Consuegra is a municipality in the province of Toledo, in the autonomous community of Castilla-La Mancha, Spain.
Most Spanish windmills, like those described in Miguel de Cervantes’ early 17th century novel Don Quixote, can be found in the community of Castilla-La Mancha, in central Spain. The best examples of restored Spanish windmills may be found in Consuegra (together with Campo de Criptana and Alcázar de San Juan) where several mills spike the hill just outside town, giving a view of the 12th-century castle and of the town.
Consuegra is one of the most famous parts of the Don Quixote Route.
These windmills became famous in the 17th century, when Don Quixote was first published and introduced the scene of Don Quixote fighting with the windmills.
The introduction of the windmills into the local region was made by a “Caballeros Sanjuanistas”, who brought these machines that helped millers to grind wheat. The windmills were transmitted from fathers to sons for generations, and eventually stopped being used at the beginning of the 1980s.
The windmills usually consisted of two rooms or levels. Millers had to carry sacks of grains that could weigh 60 or 70 kilos to the top floor, they rotated the sails of the windmill as the top part of the windmill or dome was movable. Other important parts of the windmill are tunnel (also known as canal, through it the grain goes down), container (where the grain is stored), and pieces of woods for moving the sails
There were originally 13 windmills in Consuegra, but only 12 have been reconstructed. These windmills are all located on a small mountain range south of the town, known as Cerro Calderico, that also hosts Castle of La Muela.
Castle of La Muela
The castle tops off the Cerro Calderico, that also hosts a number of windmills, dominating over Consuegra. It was a stronghold of the Knights Hospitaller during the Middle Ages.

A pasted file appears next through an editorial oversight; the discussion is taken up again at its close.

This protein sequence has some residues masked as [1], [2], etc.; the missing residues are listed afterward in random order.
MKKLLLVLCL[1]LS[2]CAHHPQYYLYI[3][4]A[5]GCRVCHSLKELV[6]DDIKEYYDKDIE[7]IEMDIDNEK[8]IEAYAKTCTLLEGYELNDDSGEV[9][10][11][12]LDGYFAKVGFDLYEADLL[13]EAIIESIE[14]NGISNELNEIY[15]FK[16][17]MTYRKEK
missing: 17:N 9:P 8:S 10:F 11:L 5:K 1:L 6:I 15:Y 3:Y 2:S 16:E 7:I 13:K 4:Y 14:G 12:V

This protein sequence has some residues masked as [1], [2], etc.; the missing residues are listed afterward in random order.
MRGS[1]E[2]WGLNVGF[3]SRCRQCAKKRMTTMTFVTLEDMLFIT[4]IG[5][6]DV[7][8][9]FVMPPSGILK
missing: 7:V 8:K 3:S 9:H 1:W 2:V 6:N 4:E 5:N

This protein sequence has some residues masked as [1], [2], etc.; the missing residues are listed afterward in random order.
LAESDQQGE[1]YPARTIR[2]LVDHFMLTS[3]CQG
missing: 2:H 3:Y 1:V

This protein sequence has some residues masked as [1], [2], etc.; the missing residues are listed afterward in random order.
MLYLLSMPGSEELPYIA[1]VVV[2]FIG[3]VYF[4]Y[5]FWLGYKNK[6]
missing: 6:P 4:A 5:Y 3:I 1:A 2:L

Gifted by Alfonso VIII to the Knights of Saint John of Jerusalem in 1183 along its dominions, the most relevant features of the fortification are dated after the donation, largely a number of expansions and restorations in the 12th and 13th centuries. An hermitage was built in the castle in the late 15th century. The castled endured notable damage during the Peninsular War. It became a municipal property in 1962.
The whole Cerro Calderico—along the castle and the windmills—was declared Bien de Interés Cultural under the protection status of “historical site” in 2008.
Church of San Juan Bautista
Built in the Mudejar style in 1567. It has a Latin cross plan, has a quadrangular dome, porticoed side entrances, and is built with stone and brick, inside it preserves two Renaissance façades. The presbytery is presided over by five paintings by the artist José de Beratón from the late 17th century, representing the Baptism of the Lord, Saint Joseph, Saint Joaquin and the remaining two cherubs with the attributes of passion. The remodeling directed by the royal architect Juan de Villanueva dates from this period.
Church of the Santísimo Cristo de la Vera Cruz
Construction began around 1750, finishing in 1803. It was inaugurated in neo-baroque style on September 15, 1803. It has a Latin cross plan; Its white marble façade stands out, with a mixture of baroque and neoclassical elements. Inside is the image of the Stmo. Cristo de la Vera Cruz, patron of Consuegra, and various Holy Week Images.